The violence that surrounds Chicago’s inner-city is well known and documented, though the reasons behind this violence are a little less well-understood and acknowledged. While we are only in the beginning part of Spring, the level and amount of violence this year has been really high. On the night of Monday, April 2, 2012, Ulysses Martin, father of three and longtime Chicago Lawn resident, became another victim of this violence when he was shot and killed. The details surrounding the shooting are unclear; it was initially reported by the Chicago Tribune after talking with police that Ulysses was shot after an altercation with another man. However, a local community organizer was told by one of the victim’s family members that Martin was shot during crossfire between rival gangs. The shooting took place on 61st and Washtenaw where Martin was hit; he would later collapse on 62nd and Fairfield in front of Fairfield Elementary School. That corner is also a block east and north of the IMAN office.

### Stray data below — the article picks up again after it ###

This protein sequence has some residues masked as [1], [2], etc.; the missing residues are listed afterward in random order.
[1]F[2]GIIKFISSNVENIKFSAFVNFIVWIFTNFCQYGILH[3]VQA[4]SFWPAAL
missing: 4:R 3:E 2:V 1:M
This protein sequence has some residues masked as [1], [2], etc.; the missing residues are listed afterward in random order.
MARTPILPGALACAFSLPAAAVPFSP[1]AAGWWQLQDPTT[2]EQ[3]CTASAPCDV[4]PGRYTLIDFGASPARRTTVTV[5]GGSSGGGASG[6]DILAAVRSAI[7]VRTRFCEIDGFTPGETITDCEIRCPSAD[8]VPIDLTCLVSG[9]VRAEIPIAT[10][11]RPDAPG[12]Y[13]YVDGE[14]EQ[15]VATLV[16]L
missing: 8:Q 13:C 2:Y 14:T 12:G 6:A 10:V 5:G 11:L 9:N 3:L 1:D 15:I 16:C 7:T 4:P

In response to this tragedy, which struck particularly close to home, IMAN, along with fellow community and religious organizations arranged a multifaith prayer and observance event to show solidarity with the family of brother Martin, as well as the greater Chicago Lawn community. On Friday, April 6, 2012, three days after the deadly shooting, parishioners of St. Rita of Cascia, congregants of Temple Beth Shalom, and members of the local Muslim community all gathered where Martin had collapsed on the corner of Fairfield and 62nd.
The prayer and observance started with St. Rita’s parishioners making a Stations of the Cross prayer, led by Father Tony Pizzo, during the Good Friday procession, since April 6th was the Christian holy day of Good Friday. It ended with a Jewish afternoon prayer led by Rabbi Funnye Capers from Beth Shalom. In between, local Muslims assembled and made their weekly congregational prayer, or “jum’ah.”
The jum’ah prayer was led by Gemali Ibrahim, a community organizer with Southwest Organizing Project (SWOP) and someone very familiar with the neighborhood of Chicago Lawn. In his sermon before the prayer, Gemali spoke about the ramped-up violence in our community this Spring. He expressed a commitment on the part of the local Muslim community, in partnership with other religious communities, to take a stand against this violence. This stand may take the form of spiritual, organizing, educational, or other kinds of efforts in collaboration with community leaders and residents.
On April 6, hundreds of people acknowledged and took a stand against the tragic way in which Ulysses Martin was shot and killed. In doing that, they also displayed the religious and racial unity that will be needed to lift our community out of the fear of constant violence.